NAIROBI, Kenya — Grassroots activist and self-proclaimed artist Guiere Lumumba, 24, loiters outside a community center in Mathare, one of Nairobi’s most notorious slums.
Sharply-dressed, he chats excitedly with a group of young men from different tribes about the change they hope to see come out of Kenya’s 2017 general election. The building behind them is covered in stickers bearing optimistic messages: “I am a peace ambassador,” one reads.
The men are part of Mathare Empire, a community organization focused on spreading a message of peace in a country with a history of tribal-based violence and corruption during elections.
“I never think about tribe,” Lumumba proclaims. “If I’m going to vote for you it’s going to be because I believe in your policies. It’s going to be because you helped me. It’s going to be because you kept your promise before…. I’m not just going to vote for anyone.”
Before Tuesday’s general election, there were hopes that young people like Lumumba would represent a new type of Kenyan voter, using issues, instead of tribal affiliation, to make decisions at the ballot.
“I think we’re moving to issue-based politics,” said Boniface Mwangi, 34, a journalist-turned-politician vying for a seat as a member of parliament in the election. “In the coming years it will all be about issues.”
But as the election results streamed in, the optimism began to fade. Mwangi, who campaigned on an anti-corruption platform focused on issues affecting youth, lost by a large margin and conceded. Accusations of corruption and hacking marred an otherwise peaceful election day.
Presidential candidate Raila Odinga claimed “massive fraud” as returns showed him losing to incumbent President Uhuru Kenyatta. International observers have said the election was credible. For a time, it seemed his allegation could touch off widespread violence, but police quelled small riots in pockets of the country. 180,000 police and security forces armed with rifles, water cannons and tear gas were responsible for keeping peace in the East African nation.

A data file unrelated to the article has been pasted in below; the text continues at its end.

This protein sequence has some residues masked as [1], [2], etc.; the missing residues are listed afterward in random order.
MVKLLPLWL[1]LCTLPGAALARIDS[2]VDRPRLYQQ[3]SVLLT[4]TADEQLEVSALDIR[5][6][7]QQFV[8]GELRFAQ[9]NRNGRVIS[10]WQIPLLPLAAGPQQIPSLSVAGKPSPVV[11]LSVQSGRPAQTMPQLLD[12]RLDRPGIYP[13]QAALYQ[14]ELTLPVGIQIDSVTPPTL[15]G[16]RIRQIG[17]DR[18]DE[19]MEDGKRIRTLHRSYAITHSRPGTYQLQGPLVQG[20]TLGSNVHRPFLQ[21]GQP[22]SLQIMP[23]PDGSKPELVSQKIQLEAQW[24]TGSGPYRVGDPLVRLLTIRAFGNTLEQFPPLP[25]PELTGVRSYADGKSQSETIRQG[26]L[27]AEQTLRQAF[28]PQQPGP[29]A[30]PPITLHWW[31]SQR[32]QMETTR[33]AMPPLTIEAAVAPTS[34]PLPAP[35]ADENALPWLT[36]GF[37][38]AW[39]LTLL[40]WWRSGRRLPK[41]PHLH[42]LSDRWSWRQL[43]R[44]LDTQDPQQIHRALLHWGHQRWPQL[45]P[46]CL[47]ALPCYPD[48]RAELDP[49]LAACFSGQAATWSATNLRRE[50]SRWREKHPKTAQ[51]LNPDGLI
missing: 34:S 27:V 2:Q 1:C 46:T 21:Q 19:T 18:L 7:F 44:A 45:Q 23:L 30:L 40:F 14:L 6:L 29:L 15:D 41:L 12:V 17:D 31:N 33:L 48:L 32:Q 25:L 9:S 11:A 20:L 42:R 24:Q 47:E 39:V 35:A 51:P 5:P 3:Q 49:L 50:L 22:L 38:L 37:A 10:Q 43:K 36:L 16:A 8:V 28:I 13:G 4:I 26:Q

The level of concern was high because Kenya’s election process has a legacy of violence and corruption. In 2013, Odinga contested the election results in court after losing to President Kenyatta, but his claims were overturned. In 2007 and 2008, post-election violence broke out between rival tribes after Odinga lost to Mwai Kibaki, leaving over 1,000 people dead and hundreds of thousands internally displaced.
Nearly 10 years later, this violence is still seared into the memory of Kenyan voters with Odinga vying for the highest office once more against the incumbent Kenyatta. Tensions were high across the country in the days leading up to the Tuesday election. Empty streets and grocery store shelves indicated palpable fear in the voting public.
Young people like Lumumba claimed that the post-election violence of 2007 is in Kenya’s past.
“I don’t think I have anything to worry about. 2007 was ten years ago,” he said confidently. “And although we’re still affected, although it was serious and a lot of people died, I think we don’t need to have that kind of paranoia.”
Many of these young Kenyans cite issues of unemployment, security and education as some of the most important factors in their decision-making. Although hard numbers are not yet available, independent election observers say that the youth voter turnout was high compared to previous elections.
“We have a big challenge of youth unemployment. It is a time bomb,”said Owora Richard Othieno, a three-time election observer from the East Africa Community delegation. “Now the youth now are looking at ways of how to take the mantle, how to take the leadership because they have to decide on the future of their country. So they have come out this time to vote.”
The youth now are looking at ways of how to take the mantle, how to take the leadership because they have to decide on the future of their country.
But experts warn against overestimating the power of the youth vote to overhaul the status quo of tribalism entrenched in Kenyan politics.
“Ethnicity and identity matter more than generation,” said Dr. Nic Cheeseman, professor of democracy and international development at the University of Birmingham in the United Kingdom.
“Younger voters will say that they are not voting along identity lines,” Cheeseman said. “But when it comes down to it you can see that there is an element of identity in how they’re voting.”
This discrepancy was clear when talking to Emma, 33, a mother of three and domestic worker living in Mathare slum. After expressing her concerns about employment and opportunity for her children, she voiced a need for change.
“This time we need a leader who will make the government hear our cries and help us and our children,” she said.
But then, Emma confirmed that she would be voting once more for President Kenyatta, who is also from the Kikuyu tribe in Kenya.
Kenyatta holds a strong lead with the large majority of votes counted. Meanwhile Odinga, a member of the Luo tribe, has yet to concede.
The Kenyan election results are not final. This article will be updated as new information becomes available.